Editor's Blog

【Online Teaching Support】Report from a teacher in Victoria, Australia


1. Do you teach using the Internet? Do you teach live online?
We commenced online teaching and learning on Wednesday (16 April). We are using Google Meet to facilitate online video classes. Google Classroom is also used with staff to upload content for lessons.

2. If you teach live online, what challenges do you face? How are you solving them?
Not all students have internet access at home or unlimited internet plans. There is the option for hard copies of work to be left at the front office and these will be sent home. We have reduced the lesson length during this time of online learning, and we have built in 'self-directed time' at the end of the day where students can collaborate, plan or prepare for future classes.

3. If you don't teach live online, how do you teach? What kind of content do you use now that you didn't use before?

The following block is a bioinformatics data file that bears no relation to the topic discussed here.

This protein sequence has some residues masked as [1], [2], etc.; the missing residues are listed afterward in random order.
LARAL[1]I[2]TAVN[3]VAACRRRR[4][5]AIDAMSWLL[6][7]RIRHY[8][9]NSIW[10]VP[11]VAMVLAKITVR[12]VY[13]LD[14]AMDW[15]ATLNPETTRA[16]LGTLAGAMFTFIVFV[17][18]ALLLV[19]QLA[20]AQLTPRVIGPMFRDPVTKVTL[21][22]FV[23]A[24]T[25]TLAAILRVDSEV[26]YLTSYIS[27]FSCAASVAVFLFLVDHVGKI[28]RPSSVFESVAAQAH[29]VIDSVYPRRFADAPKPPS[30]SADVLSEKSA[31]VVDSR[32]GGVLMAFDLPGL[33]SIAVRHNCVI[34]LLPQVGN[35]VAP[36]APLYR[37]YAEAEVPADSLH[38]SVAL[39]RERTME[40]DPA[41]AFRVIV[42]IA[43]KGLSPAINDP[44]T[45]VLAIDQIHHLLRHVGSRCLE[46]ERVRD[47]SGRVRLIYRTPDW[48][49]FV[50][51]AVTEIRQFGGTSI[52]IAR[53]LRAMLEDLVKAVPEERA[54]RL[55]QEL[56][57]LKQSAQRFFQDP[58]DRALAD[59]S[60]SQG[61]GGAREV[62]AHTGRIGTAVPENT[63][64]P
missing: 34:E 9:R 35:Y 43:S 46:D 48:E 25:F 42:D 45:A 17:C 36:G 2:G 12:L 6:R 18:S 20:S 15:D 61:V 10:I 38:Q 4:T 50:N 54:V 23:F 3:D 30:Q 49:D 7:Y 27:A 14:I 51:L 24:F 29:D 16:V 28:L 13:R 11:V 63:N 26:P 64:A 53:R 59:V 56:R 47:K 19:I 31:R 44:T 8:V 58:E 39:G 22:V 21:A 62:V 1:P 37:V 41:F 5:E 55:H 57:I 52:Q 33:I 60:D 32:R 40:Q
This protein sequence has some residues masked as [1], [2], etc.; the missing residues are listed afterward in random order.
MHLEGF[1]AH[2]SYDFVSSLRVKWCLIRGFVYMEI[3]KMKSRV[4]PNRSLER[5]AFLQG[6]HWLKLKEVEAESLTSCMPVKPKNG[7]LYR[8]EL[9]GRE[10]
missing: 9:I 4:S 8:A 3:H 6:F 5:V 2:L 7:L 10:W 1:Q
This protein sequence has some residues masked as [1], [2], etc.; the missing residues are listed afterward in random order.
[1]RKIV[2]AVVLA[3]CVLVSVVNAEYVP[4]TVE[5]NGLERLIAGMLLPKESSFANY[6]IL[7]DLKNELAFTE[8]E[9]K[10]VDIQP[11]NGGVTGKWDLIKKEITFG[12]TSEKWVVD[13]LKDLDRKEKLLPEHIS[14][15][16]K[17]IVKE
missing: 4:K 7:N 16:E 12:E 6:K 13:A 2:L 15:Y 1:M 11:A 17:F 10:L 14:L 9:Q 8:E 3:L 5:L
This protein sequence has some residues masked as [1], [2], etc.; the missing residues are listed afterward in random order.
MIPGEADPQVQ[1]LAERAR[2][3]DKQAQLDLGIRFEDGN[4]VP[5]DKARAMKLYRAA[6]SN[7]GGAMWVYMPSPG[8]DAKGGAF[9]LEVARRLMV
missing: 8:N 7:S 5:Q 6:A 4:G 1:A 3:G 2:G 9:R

Our teachers are doing a blend of synchronous learning ('live' video calls using 'Google Meet') and asynchronous learning (where students are self-directed and access work from Google Classroom/their emails and complete this at their own pace).

4. How are your students responding to your online lessons?
They have adapted really well to online learning. We have made a smooth transition at the College to online learning through supporting teachers by giving time to plan and prepare for online learning, and through communicating information to parents to ensure they are well supported.

5. If you use a combination of methods (e.g., live online lessons plus recorded video lessons), how do you combine them?
We use the Google Suite of apps at the College. This integrated series of apps enables students to engage in both synchronous (using Google Meet) and asynchronous (using Google Classroom) learning.

6. Please tell us about what has worked successfully for you.
Using technology is a great way to support and engage students in their learning of Japanese. My lessons so far have included the use of Google Meets. Students also have access to a Google Classroom for Japanese where they have been able to access Quizlet games to learn vocabulary as well as links to other resources such as YouTube clips. Google Forms is also a great way to get feedback from students about their learning.

(c)The Japan Forum